When it comes to the big screen, it feels like DC is constantly playing catch-up to Marvel, oftentimes feeling as if they are a hair’s breadth from achieving their goal of breaking free from their rival’s shadow, only to stumble at the last hurdle. Fortunately, on the small screen, their footing is much more even, with shows like Arrow and The Flash meeting with praise, and Supergirl looking set to join those ranks.
Supergirl’s story is much like that of her cousin, Superman. Kara Zor-El was born on Krypton and sent to Earth when the former was destroyed, to help protect the baby Kal-El and make sure he grew up knowing the history of his home planet. Unfortunately, something went wrong and Kara ended up arriving on Earth an indeterminate amount of time after her cousin and ultimately going through a similar childhood as he did, albeit with a different adoptive family (the Danvers) and Superman occasionally checking up on her. Season One starts with Kara working as a PA to Cat Grant, owner of CatCo Media, and firmly suppressing her super heroic side until a major incident requires her to take action and save the day.
If you’ve ever watched one of the many Superman TV series of the past couple of decades (Lois and Clark, Superman: The Animated Series, Smallville) you will almost certainly recognise the premise of the show. A lot of the episode plots deal with stories that have been covered in previous incarnations (Supergirl loses her powers, Supergirl becomes infected with Red Kryptonite, Supergirl fights Brainiac etc.) so much so that I wouldn’t be surprised to find a lot of the first drafts simply had the words Superman and Clark scratched out and Supergirl and Kara written over the top. Fortunately, unlike Smallville, Kara starts the Season with all her powers intact, so there isn’t any need for several series of waiting for her to don the cape and fly.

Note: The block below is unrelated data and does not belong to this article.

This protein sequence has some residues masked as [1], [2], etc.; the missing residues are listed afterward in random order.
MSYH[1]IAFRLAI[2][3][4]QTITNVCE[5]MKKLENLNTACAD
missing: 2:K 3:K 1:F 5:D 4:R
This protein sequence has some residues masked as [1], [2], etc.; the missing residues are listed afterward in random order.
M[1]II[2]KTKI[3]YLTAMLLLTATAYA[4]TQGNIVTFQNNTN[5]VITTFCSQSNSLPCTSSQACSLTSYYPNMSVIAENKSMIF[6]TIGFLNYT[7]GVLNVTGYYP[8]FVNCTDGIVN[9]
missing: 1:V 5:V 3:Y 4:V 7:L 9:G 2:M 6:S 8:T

Taking on the important role of the Girl of Steel is Melissa Benoist. Her bubbly and charming exterior fits perfectly with both Supergirl and her alter ego of Kara Danvers, but also belies a more steely resolve that helps her to become a better hero as the series progresses. Supergirl also sees cameos from previous Kryptonian alumni such as Dean Cain, Helen Slater and Laura Vandervoort (who both played Supergirl in previous incarnations); their roles may be different from their original characters but they are still fantastic fun to watch. Also of note are many of the supporting cast, most noticeably David Harewood playing Hank Henshaw, leader of the DEO, a secret government organisation designed to help combat any alien threats that may arise. One of the most important story-arcs comes out of his origins and alliance with Supergirl.
Whilst the stories and acting are a delight, the musical choices sometimes feel a little too on the nose. Most egregious is using Charlie Puth’s “One Call Away” as the backing for the end of the final episode. The lyrics “Superman’s got nothing on me” just feel a little over the top and slightly boastful as we are shown the main cast regrouping and relaxing after the climax.
Supergirl is very enjoyable to watch and, with any luck, Season Two will follow suit while also hopefully coming up with some original storylines that take us away from retreads of Superman mythos. Personally, I’m hoping for the introduction of Comet the Super-Horse, because that weird psychosexual can of worms is certainly something that has never been attempted before on TV, and it would be interesting to see how they make it work.
SUPERGIRL IS OUT ON DVD & BLU-RAY